As a youth the Greek myths and especially philosophers helped me to understand a growing perception that there’s more to this life than meets the eye. I recall imagining Plato’s archetypes along with Olympus and the powers said to reside there, even when I knew practically nothing about the deep reservoir of Greek myth and philosophy.
Reading through accounts and translations concerning the ancient foundations of Western philosophy and myth, ‘Hephaestus’ was one of those names that struck me as interesting just by its English spelling and pronunciation. A similar fascination happens every now and then with Biblical, Asian, and Indigenous appellations.
I’m no expert on Greek myth or philosophy. One could spend a lifetime learning more and it’s good to look at different translations and secondary sources along with various online resources if one wants to get a taste without actually mastering those ancient languages. After all, could any one scholar definitively learn all the ancient and middle-period languages of the world? Or even one?
Sometimes I think people who learn original languages are not necessarily any more informed than those ordinary people bestowed with what Mr. Spock of Star Trek TOS once called “gifted insight.”¹
I’ve talked about this in regard to Hinduism and Christianity, but I suspect the same applies to Greek myth and philosophy. By way of analogy, a fantastic race car driver isn’t necessarily a great mechanic nor can they singlehandedly build the vehicle they drive. She or he may have a well-rounded knowledge of the car’s parts and inner workings but rising to become an Indy 500 Champ is another matter altogether.
Unlike what some pedants may say, myths and the mythic aspects of the Bible are open to interpretation. And that’s the beauty of it. What works for me might not work for you. And for one person to insist their way is the right way is a sure sign of backward authoritarianism.
Hephaestus was a Greek Olympian god and the son of Zeus and Hera, often equated with the Roman fire god Vulcan.²
Hephaestus was a master blacksmith. In his giant forge at Mount Olympus he fashioned the armor and shield of Achilles, as well as Cupid’s arrows and Jupiter’s thunderbolts. He is the only Greek god depicted as lame and his offspring were usually ugly.
The reasons for Hephaestus’ lameness might be related to the ancient belief that certain gifts were often bestowed on those with disabilities.
To add to his woes, Hephaestus’ consort Aphrodite regularly cheated on him (with gods and men) but Hephaestus himself is also depicted with another consort. From the 2011 Wikipedia entry:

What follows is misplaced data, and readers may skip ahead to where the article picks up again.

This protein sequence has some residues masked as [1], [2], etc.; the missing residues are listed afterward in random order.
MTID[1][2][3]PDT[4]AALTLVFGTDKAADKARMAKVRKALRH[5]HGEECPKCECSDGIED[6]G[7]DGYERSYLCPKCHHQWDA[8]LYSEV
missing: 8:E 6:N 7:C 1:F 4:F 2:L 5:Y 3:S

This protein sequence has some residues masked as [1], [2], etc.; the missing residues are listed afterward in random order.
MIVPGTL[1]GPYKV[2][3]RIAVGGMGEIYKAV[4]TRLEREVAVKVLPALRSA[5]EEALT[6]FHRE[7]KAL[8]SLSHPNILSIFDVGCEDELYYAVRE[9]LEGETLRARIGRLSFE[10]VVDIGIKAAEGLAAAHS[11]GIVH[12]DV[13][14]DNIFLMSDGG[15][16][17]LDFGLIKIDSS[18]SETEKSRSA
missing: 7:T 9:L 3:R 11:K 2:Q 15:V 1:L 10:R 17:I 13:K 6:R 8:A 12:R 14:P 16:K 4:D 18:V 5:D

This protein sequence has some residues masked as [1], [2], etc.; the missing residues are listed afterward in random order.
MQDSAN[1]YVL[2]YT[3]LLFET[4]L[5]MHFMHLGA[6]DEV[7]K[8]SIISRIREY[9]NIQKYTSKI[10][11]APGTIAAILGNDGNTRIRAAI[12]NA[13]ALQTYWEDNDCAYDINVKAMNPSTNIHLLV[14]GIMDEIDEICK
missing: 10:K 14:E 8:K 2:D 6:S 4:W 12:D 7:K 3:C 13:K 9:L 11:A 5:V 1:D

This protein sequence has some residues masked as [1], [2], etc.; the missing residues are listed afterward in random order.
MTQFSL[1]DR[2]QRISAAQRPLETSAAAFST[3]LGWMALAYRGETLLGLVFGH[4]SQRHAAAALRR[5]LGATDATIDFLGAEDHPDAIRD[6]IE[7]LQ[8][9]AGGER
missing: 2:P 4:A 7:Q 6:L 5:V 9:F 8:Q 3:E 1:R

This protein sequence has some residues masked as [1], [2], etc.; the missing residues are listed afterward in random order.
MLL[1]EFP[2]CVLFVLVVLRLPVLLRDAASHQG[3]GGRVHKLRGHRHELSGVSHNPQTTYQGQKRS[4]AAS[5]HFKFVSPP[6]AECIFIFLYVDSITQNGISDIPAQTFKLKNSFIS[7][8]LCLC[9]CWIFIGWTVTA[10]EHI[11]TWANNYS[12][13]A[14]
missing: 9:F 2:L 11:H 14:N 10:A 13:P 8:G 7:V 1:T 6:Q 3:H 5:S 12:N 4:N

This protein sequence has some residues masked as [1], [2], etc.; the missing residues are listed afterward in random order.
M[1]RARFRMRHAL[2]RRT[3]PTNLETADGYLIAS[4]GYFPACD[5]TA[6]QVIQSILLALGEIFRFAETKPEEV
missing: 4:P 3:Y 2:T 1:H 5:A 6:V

According to most versions, Hephaestus’s consort is Aphrodite, who cheats on him with a number of gods and mortals, including the god Ares. However, in Homer’s Iliad, the consort of Hephaestus is a lesser Aphrodite, Charis “the grace” or Aglaia “the glorious”, the youngest of the Graces, as Hesiod calls her.³
And in our 2022 Wikipedia:
In the Iliad, Hephaestus is presented as divorced from Aphrodite, and now married to the Grace Aglaea. In the Theogony, Aglaea is presented as Hephaestus’ mate with no apparent mention of any marriage to Aphrodite.4
Hephaestus is also interesting as a figure who undergoes a massive fall but returns to grace.
Hera flings Hephaestus from Olympus but he reclaims his place by fashioning her a magical golden throne from which she cannot rise after sitting upon it.
Some stories say that Hera casting Hephaestus out of Olympus caused his lameness, while others say he was rejected because of his infirmity. In any case, Hephaestus was eventually recalled in order to free Hera from being stuck on her throne. His triumphant return to Olympus is depicted in pottery paintings in Attica and Corinth.
¹ A social worker Edith Keeler (Joan Collins) living in the Great Depression speculates during a speech at her Mission House that someday mankind will reach for the stars and travel with spaceships. Kirk and Spock, who have traveled back in time are duly impressed. Spock suggests she has “gifted insight.” https://en.wikipedia.org/wiki/The_City_on_the_Edge_of_Forever
² Hence my quoting Spock in the Introduction isn’t so far off. Star Trek TOS often incorporates elements of history and myth in delightful, creative ways. Some even liken Star Trek to a religion or myth all its own.
³ http://en.wikipedia.org/wiki/Hephaestus (2011 entry)
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Edit – just tweaked this sentence to now read
“By way of analogy, a fantastic race car driver isn’t necessarily a great mechanic nor can they singlehandedly build the vehicle they drive.”